Few sounds are as recognizable as the crack of a Wood Baseball Bat. Wood Bats are traditionally made from Northern White Ash or Maple. More recently bat makers like Rawlings, Mizuno, Marucci, and Louisville Slugger have produced Baseball Bats from a few more exotic varieties of Wood such as Guayaibi, Birch, Bamboo and Wood Composite. Characteristics of Ash Wood Bats make them lighter and more flexible, giving more of a whip feeling when hitting a baseball. Maple Wood Bats are harder and denser than, making the bat stiff, which is what a power hitter wants and needs. Bamboo and Wood Composite bats are more durable than Ash and Maple, but lack the performance or "pop" of the others. SouthBat has introduced a new type of Wood Bat to the market called Guayaibi that is harder and denser than Maple, and does not shatter like a Maple Bat. Guayabi is great for practice and games in Wood Bat Leagues, but this wood is not yet approved for Major League Baseball. Wood Bats should be used along with Adult BBCOR Baseball Bats for training, batting practice, and wood bat leagues.
Wood or wooden bat perhaps is every baseball fan’s favorite equipment. Traditional bats were made using Northern White Ash or Maple and recently, popular bat manufacturers like Mizuno, Louisville Slugger and Rawlings used more exotic varieties of wood such as bamboo, birch and wood composites to make baseball bats.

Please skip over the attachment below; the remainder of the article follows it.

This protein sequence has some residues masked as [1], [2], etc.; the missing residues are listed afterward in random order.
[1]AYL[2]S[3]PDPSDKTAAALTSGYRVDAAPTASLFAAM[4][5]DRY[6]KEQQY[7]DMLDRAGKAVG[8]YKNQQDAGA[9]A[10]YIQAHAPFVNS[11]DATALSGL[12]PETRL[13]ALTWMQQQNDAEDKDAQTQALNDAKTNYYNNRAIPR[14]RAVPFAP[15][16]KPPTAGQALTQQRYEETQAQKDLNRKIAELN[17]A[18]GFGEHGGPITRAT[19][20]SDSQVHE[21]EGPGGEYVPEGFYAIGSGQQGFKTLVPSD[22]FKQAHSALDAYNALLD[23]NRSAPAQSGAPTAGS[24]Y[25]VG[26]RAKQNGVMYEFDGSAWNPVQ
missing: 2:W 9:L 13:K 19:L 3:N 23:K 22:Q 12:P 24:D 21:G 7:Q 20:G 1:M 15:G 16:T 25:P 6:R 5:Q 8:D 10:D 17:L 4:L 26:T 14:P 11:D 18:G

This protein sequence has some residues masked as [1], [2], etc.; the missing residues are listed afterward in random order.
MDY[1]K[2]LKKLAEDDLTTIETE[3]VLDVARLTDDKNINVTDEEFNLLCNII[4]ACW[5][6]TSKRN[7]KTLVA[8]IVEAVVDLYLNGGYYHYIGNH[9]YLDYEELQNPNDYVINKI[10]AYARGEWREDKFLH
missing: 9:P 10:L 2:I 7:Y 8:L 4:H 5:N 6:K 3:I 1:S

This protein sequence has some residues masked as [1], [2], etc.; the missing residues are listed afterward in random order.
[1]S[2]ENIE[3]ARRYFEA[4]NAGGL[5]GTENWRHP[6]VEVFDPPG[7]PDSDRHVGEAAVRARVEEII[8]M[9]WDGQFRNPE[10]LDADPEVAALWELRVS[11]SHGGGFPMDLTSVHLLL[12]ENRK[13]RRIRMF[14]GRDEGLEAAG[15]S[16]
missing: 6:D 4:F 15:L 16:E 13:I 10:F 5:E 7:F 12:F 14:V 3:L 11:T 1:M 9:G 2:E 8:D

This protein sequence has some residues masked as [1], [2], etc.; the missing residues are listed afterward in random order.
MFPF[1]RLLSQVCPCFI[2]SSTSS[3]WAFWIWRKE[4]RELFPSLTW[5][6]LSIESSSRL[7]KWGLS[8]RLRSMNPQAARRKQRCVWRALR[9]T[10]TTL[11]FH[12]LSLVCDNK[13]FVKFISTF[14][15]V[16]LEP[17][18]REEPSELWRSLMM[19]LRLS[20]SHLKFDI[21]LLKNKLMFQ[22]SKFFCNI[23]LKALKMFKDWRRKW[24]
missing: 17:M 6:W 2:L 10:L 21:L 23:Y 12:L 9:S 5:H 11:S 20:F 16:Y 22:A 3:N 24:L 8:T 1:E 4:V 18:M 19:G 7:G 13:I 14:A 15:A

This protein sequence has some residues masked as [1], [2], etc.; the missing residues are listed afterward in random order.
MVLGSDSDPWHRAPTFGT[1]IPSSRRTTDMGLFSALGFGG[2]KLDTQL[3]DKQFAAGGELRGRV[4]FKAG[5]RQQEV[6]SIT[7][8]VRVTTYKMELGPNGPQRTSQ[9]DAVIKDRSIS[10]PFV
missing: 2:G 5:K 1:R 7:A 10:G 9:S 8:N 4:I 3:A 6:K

Bats made from Ash Wood are flexible and have a smooth swing. Maple bats are heavier and harder so give a slight “stiff” feeling when you swing your arms. You can go for maple bats if you are a power hitter.
White ash is popular among beginners for its light weight and exceptionally smooth feel. Because white ash bats are lighter, you can actually swing them faster and more powerfully, which obviously boosts your game. The best part about ash bats is that they are comfortable and your hands won’t be stinging even if you hold them for a long period of time.
Wooden bats are also used for training and are a great option if you want to improve your swing. One thing you need to remember is that wooden bats can vibrate unusually or even break if you don’t make solid contact with the ball on the barrel. This means you can use wooden bats to find the sweet spot, i.e. the exact point where you need to hit the ball to get amazing results.
What kind of wood bat you prefer is your choice and you can go for bats made using Ash, Maple, Composite wood and Bamboo. As we’ve discussed earlier, Ash and Maple are more popular among baseball fans because of their price and game performance.
Bamboo bats are the toughest of the lot and last longer than all other wooden bats. You can use bats made from ash at the start as they are lighter and have greater control. As you progress, you can switch to the harder and denser Maple bats if you are power hitter. However, you need to remember that Maple bats don’t swing as smoothly as white ash bats do. If you want to own a light and durable wooden bat, you can go for a bamboo bat.
Some manufacturers use a combination of wood and composite materials to form bats, which results in increased durability. Even though composite wooden bats are a good option, you need to check your local league rules first to know whether or not these bats are allowed.